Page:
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Kim's homecoming.

It is deplorable that an attempt to protect the life and political rights of Kim Dae Jung should have degenerated into a row over whether Patt Derian's hair was pulled, Robert White's arm twisted or Ed Feighan's Congressional dignity impugned. We are sure that none of the Americans who offered themselves as an escort to Kim on his homeward journey were after headlines. We know from firsthand accounts that none of them planned or hoped for a confrontation. (Nobody with even a glancing knowledge of the Korean Central Intelligence Agency would care to take on that nasty clone.) But George Shultz and his Ambassador to Seoul, Richard Walker, have chosen to lie about the incident and to try a little victim blaming. So the record needs to be straightened.

Some weeks ago the Reagan Administration announced that it was quite concerned that Kim Dae Jung's return be "trouble free." What it meant was that it hoped South Korean dictator Gen. Chun Doo Hwan's April visit to the United States would be trouble free. Nevertheless, the latter concern was a valuable quid pro quo for a guarantee of Kim's personal safety. American Embassy officials were to meet the party at the ramp. Cars were to be on hand to take Kim and his friends to his home. Courtesies were to be observed. And in a gracious gesture at the last minute, the South Korean authorities announced that they would not imprison their country's leading democrat.

This polite bargain with a ruthless regime had about the same credibility as a Presidential certification of progress on human rights in El Salvador. Members of the embassy staff were forcibly kept from the terminal area. The press was hustled down a moving staircase by plainclothes thugs, and the entourage of Americans was crudely set upon. Kim and his wife were dragged away by a third squad.

At this point, an ambassador is supposed to know his duty. But Richard Walker is made of different stuff. He is, after all, one of that shabby handful of American envoys who signed a letter endorsing the re-election of Jesse Helms last fall. He values the good opinion of General Chun above all else. Without making the least effort to interview Derian, his former colleagua White or the Congressman, he issued a statement charging the three with provocative behavior and with "reneging" on an agreement that had been made between the State Department and the South Korean government. He did not accompany the escorts on their visit to the Foreign Ministry, thus unmistakably signaling the level of his concern. And he did not, until squeezed to the limit, protest the indignities visited on his own staff at the airport.

The State Department now says it will wait for the results of the South Korean investigation of the imbroglio before taking further action. The wait will be a protracted one, given that the South Korean government did not mount an investigation, did not take depositions from any member of the American delegation and issued an insulting statement describing them as "effeminate" and "cowardly." A spokesman for General Chun accused Kim, who is 59 and walks with a cane as a result of an assasination attempt, of attacking the phalanx of K.C.I.A. men who awaited him. Kim is detained in his home without hope of a trial. He was not allowed to vote in last week's rigged elections; all other genuine opposition leaders had been barred from participation until shortly before the vote. The U.S. Embassy has spent a lot of time in briefings saying that the general has stabilized the country. But if the election results are any indication, the people there may be slowly readying for a fight. The New Korea Democratic Party formed recently by opposition leaders received 29 percent of the vote.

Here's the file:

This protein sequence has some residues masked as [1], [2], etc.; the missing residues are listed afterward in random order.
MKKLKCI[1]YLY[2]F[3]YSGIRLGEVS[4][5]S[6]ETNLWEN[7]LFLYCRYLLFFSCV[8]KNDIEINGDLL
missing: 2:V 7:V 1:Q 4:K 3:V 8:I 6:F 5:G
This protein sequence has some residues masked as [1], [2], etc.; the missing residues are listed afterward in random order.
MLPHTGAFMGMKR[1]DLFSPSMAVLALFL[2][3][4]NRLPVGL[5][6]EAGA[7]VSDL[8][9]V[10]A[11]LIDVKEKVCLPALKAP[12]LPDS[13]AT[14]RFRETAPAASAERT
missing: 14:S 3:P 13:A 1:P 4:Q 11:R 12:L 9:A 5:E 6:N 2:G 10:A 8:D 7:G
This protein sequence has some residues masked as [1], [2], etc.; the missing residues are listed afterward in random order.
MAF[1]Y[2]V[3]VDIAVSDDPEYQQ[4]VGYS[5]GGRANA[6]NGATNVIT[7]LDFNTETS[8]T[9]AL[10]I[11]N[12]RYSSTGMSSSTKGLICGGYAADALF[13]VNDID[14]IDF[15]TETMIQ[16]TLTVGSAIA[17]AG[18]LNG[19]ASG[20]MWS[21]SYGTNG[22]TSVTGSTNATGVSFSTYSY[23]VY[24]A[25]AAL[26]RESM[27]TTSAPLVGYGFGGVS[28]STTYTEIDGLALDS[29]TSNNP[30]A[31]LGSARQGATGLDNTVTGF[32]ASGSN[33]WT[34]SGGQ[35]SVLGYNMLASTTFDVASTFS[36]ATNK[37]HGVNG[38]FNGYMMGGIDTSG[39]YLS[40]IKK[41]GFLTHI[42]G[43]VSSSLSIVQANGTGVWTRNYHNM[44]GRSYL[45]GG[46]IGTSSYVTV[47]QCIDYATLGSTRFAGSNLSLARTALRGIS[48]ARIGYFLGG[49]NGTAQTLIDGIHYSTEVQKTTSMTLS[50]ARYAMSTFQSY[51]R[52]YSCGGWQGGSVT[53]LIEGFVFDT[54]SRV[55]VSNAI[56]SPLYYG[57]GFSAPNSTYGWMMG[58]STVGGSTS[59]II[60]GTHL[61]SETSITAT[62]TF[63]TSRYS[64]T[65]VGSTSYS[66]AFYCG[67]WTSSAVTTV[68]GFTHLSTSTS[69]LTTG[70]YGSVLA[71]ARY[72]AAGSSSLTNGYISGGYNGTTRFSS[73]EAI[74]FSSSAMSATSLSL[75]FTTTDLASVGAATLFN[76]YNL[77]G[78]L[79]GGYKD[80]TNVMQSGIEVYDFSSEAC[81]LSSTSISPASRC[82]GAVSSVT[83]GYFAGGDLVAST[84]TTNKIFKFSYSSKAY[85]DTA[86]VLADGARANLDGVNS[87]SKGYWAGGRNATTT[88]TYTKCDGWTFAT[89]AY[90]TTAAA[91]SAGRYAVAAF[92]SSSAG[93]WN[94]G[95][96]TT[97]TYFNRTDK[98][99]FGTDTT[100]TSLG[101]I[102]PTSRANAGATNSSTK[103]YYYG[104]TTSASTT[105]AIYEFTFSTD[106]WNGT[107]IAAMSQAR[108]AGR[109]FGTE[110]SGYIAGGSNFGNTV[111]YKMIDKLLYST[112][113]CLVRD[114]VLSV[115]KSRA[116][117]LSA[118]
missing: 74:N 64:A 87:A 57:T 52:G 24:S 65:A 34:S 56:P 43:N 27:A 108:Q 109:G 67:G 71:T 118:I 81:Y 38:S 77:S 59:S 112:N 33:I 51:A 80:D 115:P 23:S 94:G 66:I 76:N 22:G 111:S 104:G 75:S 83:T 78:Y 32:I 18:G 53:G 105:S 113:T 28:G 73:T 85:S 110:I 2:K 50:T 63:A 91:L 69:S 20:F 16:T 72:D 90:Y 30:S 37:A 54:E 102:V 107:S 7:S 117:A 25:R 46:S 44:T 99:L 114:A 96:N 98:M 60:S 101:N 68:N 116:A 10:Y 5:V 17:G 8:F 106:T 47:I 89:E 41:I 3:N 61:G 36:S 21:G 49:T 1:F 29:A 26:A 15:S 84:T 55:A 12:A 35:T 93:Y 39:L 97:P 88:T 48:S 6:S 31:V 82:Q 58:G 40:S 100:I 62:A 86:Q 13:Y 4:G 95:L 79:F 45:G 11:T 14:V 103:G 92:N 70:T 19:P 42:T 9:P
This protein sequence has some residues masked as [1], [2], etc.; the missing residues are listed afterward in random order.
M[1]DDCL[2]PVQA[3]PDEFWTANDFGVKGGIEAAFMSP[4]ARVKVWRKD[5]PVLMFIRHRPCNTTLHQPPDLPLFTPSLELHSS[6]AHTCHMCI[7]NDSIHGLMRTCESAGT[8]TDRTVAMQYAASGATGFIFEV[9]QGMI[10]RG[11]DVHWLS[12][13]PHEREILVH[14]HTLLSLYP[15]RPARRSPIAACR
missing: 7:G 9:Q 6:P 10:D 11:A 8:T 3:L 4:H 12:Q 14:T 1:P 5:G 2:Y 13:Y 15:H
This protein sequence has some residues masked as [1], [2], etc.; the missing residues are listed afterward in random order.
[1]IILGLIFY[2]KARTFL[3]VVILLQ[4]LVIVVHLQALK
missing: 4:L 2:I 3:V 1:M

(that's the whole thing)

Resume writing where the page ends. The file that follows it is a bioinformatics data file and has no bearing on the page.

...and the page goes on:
The brouhaha touched off by Kim's return will have been worthwhile if it focuses continued press and Congressional attention on his predicament and makes his treatment the acid test for relations with Seoul. But certain minimal steps must be taken in the meantime. The April visit of General Chun, who seized power with American help in 1979, should be called off. This country is not obliged to welcome a man who roughs up American Congressmen. And since Walker evidently regards himself as Korean Ambassador to the United States, he should be recalled to Washington. Above all, it must be borne in mind that a client regime that treats its patron this way is capable of far worse against its own citizens. Kim Dae Jung waits, in imposed isolation, to see what his fate will be. The physical isolation can be qualified, even negated, by acts of solidarity and concern which will have to be sustained in spite of, and without, the contemptible Ambassador Walker and those who insulted the Korean people by appointing him.
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Title Annotation:the return of Kim Dae Jung and the U.S. relations with the current government of South Korea
Publication:The Nation
Article Type:editorial
Date:Feb 23, 1985
Previous Article:Stop blaming the system.
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